Throughout his career, Toadvine has partnered with scholars and practitioners in other fields---including biologists, artists, architects, literary scholars, and activists---on such topics as climate ethics, food sovereignty, environmental justice, restoration ecology, biodiversity conservation, and environmental art and design. Through these collaborations, he has explored the role of philosophy and the humanities in interdisciplinary research and public engagement.

Toadvine is editor or translator of six books, including The Merleau-Ponty Reader (Northwestern, 2007), and Nature’s Edge: Boundary Explorations in Ecological Theory and Practice (SUNY, 2007). He has published more than fifty refereed journal articles and book chapters in such venues as Alter. Revue de phénoménologie, Environmental Ethics, Ethics, Policy & Environment, Graduate Faculty Philosophy Journal, Husserl Studies, Investigaciones Fenomenológicas, Journal of the British Society for Phenomenology, Klēsis: Revue Philosophique, Research in Phenomenology, Stanford Encyclopedia of Philosophy, Symposium: Canadian Journal of Continental Philosophy, and Tijdschrift voor FilosofieHis essays have been translated into French, Italian, Spanish, and Turkish.

Toadvine co-directs the Contributions to Phenomenology Series at Springer Publishing, is Editor-in-Chief of the journal Environmental Philosophy, and co-editor of Chiasmi International: Trilingual Studies Concerning the Thought of Merleau-Ponty. He directed the 2017 issue of Chiasmi International, Thinking the Outside: Politics, Aesthetics, Ontology, and its 2013 issue, Existence, Diacritics, Animality. He also guest-edited the 2012 special 50th anniversary issue of The Southern Journal of Philosophy on the theme Continental Philosophy: What and Where Will It Be?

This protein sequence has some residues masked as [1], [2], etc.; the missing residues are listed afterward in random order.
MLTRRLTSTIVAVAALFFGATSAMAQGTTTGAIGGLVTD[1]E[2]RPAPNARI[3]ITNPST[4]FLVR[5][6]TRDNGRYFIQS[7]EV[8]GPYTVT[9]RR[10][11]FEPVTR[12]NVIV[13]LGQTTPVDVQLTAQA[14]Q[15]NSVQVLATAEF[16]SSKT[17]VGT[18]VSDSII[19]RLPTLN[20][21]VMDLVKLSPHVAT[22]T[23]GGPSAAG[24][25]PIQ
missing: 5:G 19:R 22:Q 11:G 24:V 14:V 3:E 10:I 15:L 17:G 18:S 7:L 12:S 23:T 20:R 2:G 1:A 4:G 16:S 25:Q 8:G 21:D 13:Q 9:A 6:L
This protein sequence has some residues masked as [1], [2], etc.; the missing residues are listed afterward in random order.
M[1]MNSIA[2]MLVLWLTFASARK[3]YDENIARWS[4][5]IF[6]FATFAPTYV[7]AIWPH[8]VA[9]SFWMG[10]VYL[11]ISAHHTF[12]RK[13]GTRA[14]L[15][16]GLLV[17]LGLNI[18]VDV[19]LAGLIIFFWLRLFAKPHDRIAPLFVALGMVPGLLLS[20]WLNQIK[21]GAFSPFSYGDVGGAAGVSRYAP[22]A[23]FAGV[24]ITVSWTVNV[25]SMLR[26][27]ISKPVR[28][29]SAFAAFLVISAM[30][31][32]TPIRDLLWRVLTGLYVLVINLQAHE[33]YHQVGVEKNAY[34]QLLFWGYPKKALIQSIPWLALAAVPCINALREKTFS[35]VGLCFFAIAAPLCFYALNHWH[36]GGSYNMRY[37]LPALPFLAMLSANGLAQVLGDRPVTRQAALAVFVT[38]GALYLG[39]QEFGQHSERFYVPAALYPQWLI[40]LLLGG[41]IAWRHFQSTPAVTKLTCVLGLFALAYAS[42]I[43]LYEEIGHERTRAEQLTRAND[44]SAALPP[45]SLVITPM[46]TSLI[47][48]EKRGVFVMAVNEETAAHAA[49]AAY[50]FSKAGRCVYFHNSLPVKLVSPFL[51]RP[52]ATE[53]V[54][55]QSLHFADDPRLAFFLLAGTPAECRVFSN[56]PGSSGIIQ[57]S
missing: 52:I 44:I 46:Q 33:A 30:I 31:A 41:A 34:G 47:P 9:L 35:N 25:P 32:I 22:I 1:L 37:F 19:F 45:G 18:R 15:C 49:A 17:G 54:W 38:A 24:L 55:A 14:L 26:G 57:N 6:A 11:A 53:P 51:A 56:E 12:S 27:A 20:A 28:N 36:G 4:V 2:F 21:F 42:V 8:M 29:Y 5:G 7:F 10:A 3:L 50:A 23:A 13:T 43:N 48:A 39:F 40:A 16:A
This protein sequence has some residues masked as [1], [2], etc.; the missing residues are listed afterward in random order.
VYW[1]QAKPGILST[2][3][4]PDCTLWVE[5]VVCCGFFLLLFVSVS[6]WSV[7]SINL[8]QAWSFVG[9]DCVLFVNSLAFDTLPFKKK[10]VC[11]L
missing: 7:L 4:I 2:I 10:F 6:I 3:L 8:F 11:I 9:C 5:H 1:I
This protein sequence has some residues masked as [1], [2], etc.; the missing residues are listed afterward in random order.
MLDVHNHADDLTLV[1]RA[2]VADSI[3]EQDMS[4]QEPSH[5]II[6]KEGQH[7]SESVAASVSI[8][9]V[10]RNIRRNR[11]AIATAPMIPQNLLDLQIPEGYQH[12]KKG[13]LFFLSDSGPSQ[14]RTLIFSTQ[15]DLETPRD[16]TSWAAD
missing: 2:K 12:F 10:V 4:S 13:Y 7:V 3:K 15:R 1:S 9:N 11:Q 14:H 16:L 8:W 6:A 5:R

Toadvine is a member of the Board of Directors of the Center for Advanced Research in Phenomenology, Inc. and the International Merleau-Ponty Circle, and is a member of the Scientific Board of the Central European Institute of Philosophy (Středoevropský Institut Pro Filosofii). He is also a member of the Board of Directors of the International Association for Environmental Philosophy and served as the organization's Secretary in 2006-2008. He serves on a number of editorial and advisory boards, including those for Environmental Ethics, Environmental Humanities, and PAN: Philosophy Activism Nature.

At Penn State, Toadvine is co-advisor of the Eco Action student organization and an affiliated faculty member of the Social Thought Program. He serves on the Advisory Council for Continued Excellence, the Institutional Conflict of Interest Committee, the Scholarship and Research Integrity (SARI) Advisory Group, and the Coordinating Council of the Institutes of Energy and the Environment.

Toadvine’s current research explores the philosophical and ethical significance of deep time, the eschatological imaginary of environmentalism, the relation between geomateriality and memory, and biodiacritics. He is currently completing a monograph, The End of All Things: Eschatology and the Elements.